The MacBook Pro 14-inch 2024 

I review the best MacBooks for a living but don’t own an Apple laptop of my own. I considered getting the MacBook Pro 14-inch 2023 but decided to hold off until Apple releases the M3 MacBook Pros.

Macbook Pro 14-inch 2023 vs MacBook Pro 16-inch 2023

The MacBook Pro 14-inch and MacBook Pro 16-inch. (Image credit: Tom's Guide)

The current Pros are fantastic machines, but if I’m getting a MacBook for myself, I want a MacBook Pro with an M3 chip at its heart. As I said, M1-driven MacBooks are still great for most people and should last for many more years. To that end, I can see an M3 MacBook Pro lasting me at least until the end of this decade.

As for which MacBook Pro I’d get, that’d be the 14-inch model. I suspect many of the reasons listed in my op-ed titled 4 reasons why I prefer the MacBook Pro 14-inch over the MacBook Pro 16-inch will still apply to 2024’s laptops.

A potential 15-inch MacBook Air with M3 sounds enticing and will likely be more affordable than a 14-inch MacBook Pro, but I want a laptop with an HDMI port and SD card reader — which the upcoming Pro laptops will presumably have. And if this laptop is to last me for years, I don’t mind spending more.

Mac gaming 

Gaming on Macs has always been a dicey proposition but the company is doing an admirable job of trying to change that perception. Resident Evil Village on a MacBook Pro runs like a dream and I’m eager to check out No Man’s Sky and Death Stranding running on Apple hardware. If Apple continues along this trajectory, the future of Mac gaming could be awesome.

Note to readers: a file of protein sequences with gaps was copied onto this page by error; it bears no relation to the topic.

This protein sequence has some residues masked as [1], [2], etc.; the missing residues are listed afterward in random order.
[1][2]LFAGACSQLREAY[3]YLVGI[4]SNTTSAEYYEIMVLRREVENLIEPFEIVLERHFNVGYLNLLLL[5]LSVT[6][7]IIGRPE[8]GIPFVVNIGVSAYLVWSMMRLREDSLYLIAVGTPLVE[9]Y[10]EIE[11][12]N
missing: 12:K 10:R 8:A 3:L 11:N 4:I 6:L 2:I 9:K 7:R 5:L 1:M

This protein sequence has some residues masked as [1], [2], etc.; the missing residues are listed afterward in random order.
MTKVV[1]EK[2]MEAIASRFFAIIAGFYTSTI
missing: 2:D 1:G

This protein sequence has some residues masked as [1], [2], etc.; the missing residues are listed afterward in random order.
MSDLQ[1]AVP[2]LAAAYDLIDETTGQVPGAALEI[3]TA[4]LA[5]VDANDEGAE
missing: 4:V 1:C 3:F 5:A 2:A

Resident Evil Village on Mac

Resident Evil Village runs well on MacBooks because it has been optimized for Apple's hardware. (Image credit: Tom's Guide)

Games optimized for Apple silicon work as well so far. To that end, I imagine titles made for M3 won’t disappoint. Granted, we still need more third-party game developers to optimize and bring their games to Apple’s platform. But I’m hopeful Mac gaming could at least hit its stride with the M3 Macs.


Apple hasn’t announced MacBook Pros or the M3 processor but it’s a safe bet we’ll get official word sometime in the near future. If recent reports pan out, Apple could unleash its best computers yet.

We’ll have to wait and see how things unfold, but if the M3 chip is as beefy as we expect, then I’m going to start putting money aside for when Apple announced its new MacBook Pro lineup. I can’t wait.

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Tony Polanco
Computing Writer

Tony is a computing writer at Tom’s Guide covering laptops, tablets, Windows, and iOS. During his off-hours, Tony enjoys reading comic books, playing video games, reading speculative fiction novels, and spending too much time on X/Twitter. His non-nerdy pursuits involve attending Hard Rock/Heavy Metal concerts and going to NYC bars with friends and colleagues. His work has appeared in publications such as Laptop Mag, PC Mag, and various independent gaming sites.